BACH'S CHORALS - Part IIby Charles Sanford Terry
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Scanned, proofed and corrected from the original edition for your reading pleasure. (Worth every penny!) *** An excerpt from the beginning of the PREFATORY NOTE: IN Part I of this work the Hymns and Hymn melodies of the “Passions” and Oratorios have been dealt with. In the present volume those of the Cantatas and Motetts are considered. The Hymn melodies of the Organ Works are reserved for Part III. e author approaches the Chorals from the historical rather than an aesthetic standpoint. His object is to reveal the origin and authorship of the Hymns and Hymn melodies which, like jewels, decorate Bach’s concerted Church music. The melodies are printed here in their earliest form and, where possible, Bach’s variations of them are traced to an earlier tradition or attributed to himself. In similar manner, the text of his Hymn stanzas, as printed by the Bachgesellschaft, has been collated with the originals in Philipp Wackernagel’s Das deutsche Kirchenlied von der altesten Zeit bis zu Anfang des XVII Jahrhunderts (Leipzig, 5 vols. 1864-77) or Albert Fischer and W. Tümpel’s Das deutsche evangelische Kirchenlied des siebzehnten Jahrhunderts (Gütersloh, 1904-16). The few Hymns which are not in those collections are marked with an asterisk in the following pages. The author has not had the opportunity to examine their original texts elsewhere.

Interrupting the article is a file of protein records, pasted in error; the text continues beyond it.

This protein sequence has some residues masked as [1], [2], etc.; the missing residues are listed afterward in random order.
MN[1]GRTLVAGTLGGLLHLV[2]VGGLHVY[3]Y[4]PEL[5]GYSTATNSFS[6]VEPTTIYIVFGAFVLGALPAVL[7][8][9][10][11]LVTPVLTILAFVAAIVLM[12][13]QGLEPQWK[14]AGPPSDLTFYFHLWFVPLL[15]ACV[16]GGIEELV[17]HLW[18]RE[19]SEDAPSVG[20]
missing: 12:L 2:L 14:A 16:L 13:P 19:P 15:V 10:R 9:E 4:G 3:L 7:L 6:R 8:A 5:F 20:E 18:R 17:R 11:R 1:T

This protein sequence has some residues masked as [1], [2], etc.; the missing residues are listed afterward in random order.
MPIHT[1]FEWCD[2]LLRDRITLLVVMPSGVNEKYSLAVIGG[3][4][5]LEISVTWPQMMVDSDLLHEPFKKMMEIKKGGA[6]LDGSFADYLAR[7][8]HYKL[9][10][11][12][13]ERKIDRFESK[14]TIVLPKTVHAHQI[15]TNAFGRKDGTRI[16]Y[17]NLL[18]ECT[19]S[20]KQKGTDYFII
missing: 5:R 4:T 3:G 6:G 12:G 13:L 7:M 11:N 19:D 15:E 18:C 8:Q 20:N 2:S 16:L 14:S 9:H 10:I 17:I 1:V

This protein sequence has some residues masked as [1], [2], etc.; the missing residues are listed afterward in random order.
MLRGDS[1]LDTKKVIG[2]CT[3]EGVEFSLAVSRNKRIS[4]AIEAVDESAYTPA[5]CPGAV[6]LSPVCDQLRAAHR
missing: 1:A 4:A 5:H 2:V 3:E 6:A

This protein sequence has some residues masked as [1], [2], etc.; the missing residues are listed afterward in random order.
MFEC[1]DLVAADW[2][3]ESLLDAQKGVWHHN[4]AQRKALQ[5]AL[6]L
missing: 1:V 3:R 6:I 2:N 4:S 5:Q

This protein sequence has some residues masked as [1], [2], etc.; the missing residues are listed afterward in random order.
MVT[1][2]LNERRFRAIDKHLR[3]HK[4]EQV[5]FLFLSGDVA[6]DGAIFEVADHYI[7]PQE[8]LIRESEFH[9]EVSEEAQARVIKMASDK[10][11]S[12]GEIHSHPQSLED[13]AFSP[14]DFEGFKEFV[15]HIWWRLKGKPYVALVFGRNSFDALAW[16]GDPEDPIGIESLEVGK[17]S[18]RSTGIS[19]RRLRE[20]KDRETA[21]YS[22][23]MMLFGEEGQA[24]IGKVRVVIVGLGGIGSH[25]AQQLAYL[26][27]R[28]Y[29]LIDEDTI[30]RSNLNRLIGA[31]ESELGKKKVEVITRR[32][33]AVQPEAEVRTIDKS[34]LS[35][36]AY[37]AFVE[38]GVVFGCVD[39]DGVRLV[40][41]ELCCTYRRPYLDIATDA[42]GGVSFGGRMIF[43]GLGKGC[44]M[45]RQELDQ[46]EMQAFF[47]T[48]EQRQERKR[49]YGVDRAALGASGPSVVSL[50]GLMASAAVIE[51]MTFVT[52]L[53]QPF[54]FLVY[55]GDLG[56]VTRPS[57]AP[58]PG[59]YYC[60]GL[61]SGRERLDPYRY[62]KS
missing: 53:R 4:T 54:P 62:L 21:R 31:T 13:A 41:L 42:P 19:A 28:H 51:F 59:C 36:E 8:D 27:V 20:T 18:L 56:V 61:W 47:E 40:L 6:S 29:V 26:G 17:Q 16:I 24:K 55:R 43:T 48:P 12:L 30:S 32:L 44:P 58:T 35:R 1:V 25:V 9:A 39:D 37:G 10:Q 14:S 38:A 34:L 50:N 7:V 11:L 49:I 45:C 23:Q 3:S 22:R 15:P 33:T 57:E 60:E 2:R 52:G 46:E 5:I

For the help of students and others the author, on the first occurrence of every Choral melody, states where Bach uses it elsewhere in his concerted Church music and Organ works. Thus, Bach’s treatment of a particular tune can be studied exhaustively. Since all but a few of the Cantatas are published only with German texts, it has seemed advisable to provide an Appendix of translations of the Hymn stanzas, upwards of two hundred and fifty in number, which Bach uses in the Cantatas and Motetts. Wherever it is available, the text of Novello & Co.’s and Messrs J. & W. Chester’s Editions has been used, with the permission of the two firms. Six melodies that occur in the “Passions” and Oratorios are not found in the Cantatas or Motetts. They are printed in an Appendix. This volume therefore contains all the Choral tunes used by Bach in his concerted Church music. In the Introduction, besides other topics relative to the subject of this work, there will be found a section on Bach’s original Hymn tunes. The subject is one which hitherto has not received adequate attention. Schweitzer does not deal with it, and Spitta’s chapter is unreliable. The author thanks the Rev. James Mearns, Mr Herbert Thompson, Mr Ernest Newman, and especially Mr Ivor Atkins, for the valuable help they have given him. He also acknowledges material aid from the Carnegie Trust for the Universities of Scotland towards the publication of this work. *** And an excerpt from the INTRODUCTION - The Cantatas: There is early and adequate authority for the belief that Bach wrote five complete “year books” of Church Cantatas, i.e. five Cantatas for every one of the Sundays and Festivals of the ecclesiastical year. At Leipzig fifty-nine Cantatas were required annually1 . Consequently, Bach must have written two hundred and ninety-five Cantatas. Of that number certainly thirty were written before he was inducted at Leipzig as successor to Johann Kuhnau (1667-1722) on May 31, 1723. Bach did not write Cantatas during the last years of his life: the latest that can be dated is “Du Friedefürst, Herr Jesu Christ” (No. 116), written for the Twenty-fifth Sunday after Trinity, November 15, 17442 . It is therefore reasonable to limit his activity as a composer at Leipzig to twenty-one years. On that hypothesis, he must have written twelve or thirteen Church Cantatas every year, or at the rate of one every month1 . If it be remembered that during the same period Bach’s genius was exceedingly productive in other forms of musical expression, the conclusion that he was a rapid writer hardly can be challenged, though Spitta disputes it. Less than seventy per cent. of Bach’s Church Cantatas survive. The set of five is complete only for Christmas Day, New Year’s Day (Feast of the Circumcision), Whit Sunday (though one of the five is of doubtful authenticity), Feast of the Purification of the B. V. M., and the Feast of St Michael the Archangel (one of which is of doubtful authenticity). There are four Cantatas in every case for the Third Sunday after Epiphany, Quinquagesima, Easter Day, Ascension Day, Sixteenth Sunday after Trinity, and the Twenty-first Sunday after Trinity. For no other Festival or Sunday have more than three Cantatas survived, and most of them have less.
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